The cell block, separated from the rest of the camp by a wall, was used as the camp and Gestapo prison. It was a place shrouded in secrecy and the site of cruel mistreatment and murders. Of the original T-shaped building with some 80 cells and guardrooms and interrogation rooms, only one section remains today. The foundations of the other two wings can still be seen. Since 1999, there has been a permanent exhibition in six of the former cells which provides information in the form of photographs and documents, as well as biographies of inmates, on the history and function of the cell block. The exhibition is presented in a very restrained way with narrow display stands and cases, so that the overall impression of the cells is retained as far as possible. Also on show is a model of the original three-wing cell block, the panoptic design of which was modelled on that of contemporary prisons of the time.
History of the Site
In the first room of the exhibition, the history of the building from 1936 to 1961 is presented. During the concentration camp period, the cell block was used by the SS as an area for punishment and detention of inmates. The Gestapo headquarters in Berlin moreover used the cell block to intern prominent remand and special inmates. In the Soviet special camp, from 1945 to 1950, the building was initially used as a quarantine station, then subsequently as a prison and collection block. In the 1950s the cell block fell into disrepair. Military units of the garrisoned branch of the Volkspolizei (“People’s Police”), later the National People’s Army, of the GDR dismantled installations for reuse at other sites and also demolished parts of the building. In the course of setting up the National Memorial, the remaining section of the building was restored and laid out as a museum in 1961. Mises en scene from that time, such as a cell with a sack of straw or with a bed and chair, can still be seen today.
The theme in the second room is the so-called camp punishments which were carried out in the cell block by the SS. The camp rules and methods of punishments, largely identical in all concentration camps, were one of the main instruments of terror. Supposed violations of camp rules were punished in the main by means of solitary confinement, confinement in the dark, beatings or being suspended for hours from poles by the arms, which would be tied behind the prisoner’s back. The SS also confined certain inmates in the cell block in order to be able to torture and murder them away from the eyes of the camp. In the exhibition, the orders of SS are juxtaposed with drawings and reports by inmates.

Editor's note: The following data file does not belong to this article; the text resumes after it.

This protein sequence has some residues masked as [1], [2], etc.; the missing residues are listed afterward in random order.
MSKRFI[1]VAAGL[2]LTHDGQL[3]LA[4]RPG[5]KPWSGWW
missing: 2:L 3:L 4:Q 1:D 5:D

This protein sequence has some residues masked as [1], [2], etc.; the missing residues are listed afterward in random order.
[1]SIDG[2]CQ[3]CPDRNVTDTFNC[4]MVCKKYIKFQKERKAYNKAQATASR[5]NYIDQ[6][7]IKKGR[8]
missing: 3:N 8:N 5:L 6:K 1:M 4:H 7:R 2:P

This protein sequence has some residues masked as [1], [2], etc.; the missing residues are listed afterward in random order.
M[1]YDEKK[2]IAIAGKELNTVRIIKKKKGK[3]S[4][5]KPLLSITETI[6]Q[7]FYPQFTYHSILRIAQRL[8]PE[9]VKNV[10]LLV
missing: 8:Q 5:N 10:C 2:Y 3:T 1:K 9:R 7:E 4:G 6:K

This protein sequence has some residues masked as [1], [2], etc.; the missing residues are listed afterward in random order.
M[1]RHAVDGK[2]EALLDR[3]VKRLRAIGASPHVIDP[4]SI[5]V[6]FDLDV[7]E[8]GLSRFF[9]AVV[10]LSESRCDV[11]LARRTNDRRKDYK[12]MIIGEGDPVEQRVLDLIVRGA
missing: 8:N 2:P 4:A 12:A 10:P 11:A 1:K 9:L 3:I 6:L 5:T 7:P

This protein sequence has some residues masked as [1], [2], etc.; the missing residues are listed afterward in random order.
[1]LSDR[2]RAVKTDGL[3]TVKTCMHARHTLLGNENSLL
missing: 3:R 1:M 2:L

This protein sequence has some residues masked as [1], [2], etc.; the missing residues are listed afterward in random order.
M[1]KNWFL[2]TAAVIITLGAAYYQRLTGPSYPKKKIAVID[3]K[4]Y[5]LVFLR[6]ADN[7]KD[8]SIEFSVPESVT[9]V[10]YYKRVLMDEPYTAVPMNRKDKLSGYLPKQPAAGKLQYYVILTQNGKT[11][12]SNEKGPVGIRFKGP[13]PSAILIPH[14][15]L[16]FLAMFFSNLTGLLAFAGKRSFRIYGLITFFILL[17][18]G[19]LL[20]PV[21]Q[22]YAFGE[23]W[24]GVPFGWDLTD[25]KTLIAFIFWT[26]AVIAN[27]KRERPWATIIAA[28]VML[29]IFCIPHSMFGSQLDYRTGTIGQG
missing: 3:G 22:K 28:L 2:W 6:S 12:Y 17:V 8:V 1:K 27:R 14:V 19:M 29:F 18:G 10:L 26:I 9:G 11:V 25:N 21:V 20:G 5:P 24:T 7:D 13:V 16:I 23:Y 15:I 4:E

Remant and special Inmates of the Gestapo
In the third room, the exhibition shows examples documenting the fate of remand and special inmates of the Gestapo who were held here. The people presented here are the communist Herbert Nicolai, Georg Elser, who made an assassination attempt on Hitler, the Polish bishop Vladyslav Goral, the French Prime Minister, Paul Reynaud, and the State Secretary in the Foreign Office, Martin Luther. The internment conditions for these inmates differed greatly depending on the importance accorded them by the Gestapo. The length of their captivity in the cell block varied likewise. The remand inmates were held here for a few days, weeks or months, the special inmates often for several years.
Changing temorary Exhibitions
An integral part of the design conceived in 1999 is an area for changing temporary exhibitions as well, in which more detailed portraits of individual inmates or inmate groups can be presented.